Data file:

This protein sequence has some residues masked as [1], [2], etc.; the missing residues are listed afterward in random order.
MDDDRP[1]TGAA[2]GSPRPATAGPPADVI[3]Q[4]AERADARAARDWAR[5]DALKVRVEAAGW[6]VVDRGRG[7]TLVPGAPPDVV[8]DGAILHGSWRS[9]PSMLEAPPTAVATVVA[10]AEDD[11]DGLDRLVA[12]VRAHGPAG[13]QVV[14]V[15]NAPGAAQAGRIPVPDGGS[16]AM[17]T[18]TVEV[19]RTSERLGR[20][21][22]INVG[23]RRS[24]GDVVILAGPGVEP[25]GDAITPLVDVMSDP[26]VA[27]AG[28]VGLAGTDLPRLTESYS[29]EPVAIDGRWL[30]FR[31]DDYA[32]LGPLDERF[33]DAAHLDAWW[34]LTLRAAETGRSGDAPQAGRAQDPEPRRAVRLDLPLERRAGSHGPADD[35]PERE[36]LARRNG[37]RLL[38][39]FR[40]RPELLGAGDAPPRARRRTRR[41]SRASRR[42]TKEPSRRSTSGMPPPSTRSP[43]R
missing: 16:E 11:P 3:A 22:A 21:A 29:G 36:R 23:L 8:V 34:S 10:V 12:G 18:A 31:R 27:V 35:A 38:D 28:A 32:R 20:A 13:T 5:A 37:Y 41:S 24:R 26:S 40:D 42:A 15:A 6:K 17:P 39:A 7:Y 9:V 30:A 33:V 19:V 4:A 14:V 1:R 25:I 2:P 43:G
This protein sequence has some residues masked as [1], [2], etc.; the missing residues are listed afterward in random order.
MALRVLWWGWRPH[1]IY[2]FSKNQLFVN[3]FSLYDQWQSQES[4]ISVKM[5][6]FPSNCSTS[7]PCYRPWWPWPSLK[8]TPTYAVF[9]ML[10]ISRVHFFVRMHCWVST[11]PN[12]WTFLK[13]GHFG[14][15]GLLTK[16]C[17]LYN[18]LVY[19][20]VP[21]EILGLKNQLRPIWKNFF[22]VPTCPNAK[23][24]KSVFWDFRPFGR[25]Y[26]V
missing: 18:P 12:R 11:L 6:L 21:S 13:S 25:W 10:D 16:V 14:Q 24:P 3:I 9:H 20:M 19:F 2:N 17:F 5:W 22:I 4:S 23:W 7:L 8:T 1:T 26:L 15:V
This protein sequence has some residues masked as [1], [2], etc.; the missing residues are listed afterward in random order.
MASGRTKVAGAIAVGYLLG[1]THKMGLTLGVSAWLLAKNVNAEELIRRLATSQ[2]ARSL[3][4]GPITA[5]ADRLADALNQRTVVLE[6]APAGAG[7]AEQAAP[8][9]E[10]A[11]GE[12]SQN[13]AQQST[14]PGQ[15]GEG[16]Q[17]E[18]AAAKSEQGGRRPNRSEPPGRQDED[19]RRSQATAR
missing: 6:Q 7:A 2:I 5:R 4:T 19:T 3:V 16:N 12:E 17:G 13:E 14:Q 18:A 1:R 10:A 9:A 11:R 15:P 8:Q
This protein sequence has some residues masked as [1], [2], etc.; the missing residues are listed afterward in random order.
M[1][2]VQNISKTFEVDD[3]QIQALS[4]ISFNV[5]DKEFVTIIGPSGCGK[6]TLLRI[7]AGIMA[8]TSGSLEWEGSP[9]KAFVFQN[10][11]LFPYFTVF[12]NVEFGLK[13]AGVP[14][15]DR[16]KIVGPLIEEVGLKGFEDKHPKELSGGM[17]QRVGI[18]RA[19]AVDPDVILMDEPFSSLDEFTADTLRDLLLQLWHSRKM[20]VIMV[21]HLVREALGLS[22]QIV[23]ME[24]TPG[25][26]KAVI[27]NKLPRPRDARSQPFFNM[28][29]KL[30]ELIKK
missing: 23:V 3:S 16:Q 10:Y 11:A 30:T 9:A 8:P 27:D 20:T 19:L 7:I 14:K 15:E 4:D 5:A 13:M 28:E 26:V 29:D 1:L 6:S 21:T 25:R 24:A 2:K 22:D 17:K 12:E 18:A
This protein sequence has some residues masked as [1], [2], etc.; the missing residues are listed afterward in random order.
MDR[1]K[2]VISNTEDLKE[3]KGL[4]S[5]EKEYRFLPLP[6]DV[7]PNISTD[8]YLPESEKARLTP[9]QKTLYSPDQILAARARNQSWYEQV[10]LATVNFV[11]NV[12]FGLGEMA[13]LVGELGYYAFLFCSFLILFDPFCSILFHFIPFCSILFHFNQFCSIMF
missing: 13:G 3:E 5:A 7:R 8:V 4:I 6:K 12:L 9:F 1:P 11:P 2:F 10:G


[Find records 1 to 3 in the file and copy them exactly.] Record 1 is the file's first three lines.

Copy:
This protein sequence has some residues masked as [1], [2], etc.; the missing residues are listed afterward in random order.
MDDDRP[1]TGAA[2]GSPRPATAGPPADVI[3]Q[4]AERADARAARDWAR[5]DALKVRVEAAGW[6]VVDRGRG[7]TLVPGAPPDVV[8]DGAILHGSWRS[9]PSMLEAPPTAVATVVA[10]AEDD[11]DGLDRLVA[12]VRAHGPAG[13]QVV[14]V[15]NAPGAAQAGRIPVPDGGS[16]AM[17]T[18]TVEV[19]RTSERLGR[20][21][22]INVG[23]RRS[24]GDVVILAGPGVEP[25]GDAITPLVDVMSDP[26]VA[27]AG[28]VGLAGTDLPRLTESYS[29]EPVAIDGRWL[30]FR[31]DDYA[32]LGPLDERF[33]DAAHLDAWW[34]LTLRAAETGRSGDAPQAGRAQDPEPRRAVRLDLPLERRAGSHGPADD[35]PERE[36]LARRNG[37]RLL[38][39]FR[40]RPELLGAGDAPPRARRRTRR[41]SRASRR[42]TKEPSRRSTSGMPPPSTRSP[43]R
missing: 16:E 11:P 3:A 22:A 21:A 29:G 36:R 23:L 8:V 34:S 10:V 12:G 18:A 31:R 27:V 35:A 38:D 28:A 32:R 20:A 13:T 5:A 37:Y 41:S 24:R 26:S 40:D 42:A 15:A 6:K 17:P 39:A 7:Y 9:V 30:A 33:V 19:V 4:A 14:V 1:R 25:I 2:P 43:G
This protein sequence has some residues masked as [1], [2], etc.; the missing residues are listed afterward in random order.
MALRVLWWGWRPH[1]IY[2]FSKNQLFVN[3]FSLYDQWQSQES[4]ISVKM[5][6]FPSNCSTS[7]PCYRPWWPWPSLK[8]TPTYAVF[9]ML[10]ISRVHFFVRMHCWVST[11]PN[12]WTFLK[13]GHFG[14][15]GLLTK[16]C[17]LYN[18]LVY[19][20]VP[21]EILGLKNQLRPIWKNFF[22]VPTCPNAK[23][24]KSVFWDFRPFGR[25]Y[26]V
missing: 18:P 12:R 11:L 6:L 21:S 13:S 25:W 10:D 16:V 14:Q 24:P 3:I 9:H 20:M 19:F 2:N 17:F 5:W 22:I 4:S 23:W 7:L 8:T 1:T 26:L 15:V
This protein sequence has some residues masked as [1], [2], etc.; the missing residues are listed afterward in random order.
MASGRTKVAGAIAVGYLLG[1]THKMGLTLGVSAWLLAKNVNAEELIRRLATSQ[2]ARSL[3][4]GPITA[5]ADRLADALNQRTVVLE[6]APAGAG[7]AEQAAP[8][9]E[10]A[11]GE[12]SQN[13]AQQST[14]PGQ[15]GEG[16]Q[17]E[18]AAAKSEQGGRRPNRSEPPGRQDED[19]RRSQATAR
missing: 6:Q 7:A 2:I 5:R 4:T 19:T 3:V 16:N 12:E 17:G 13:E 14:Q 18:A 1:R 10:A 9:A 11:R 15:P 8:Q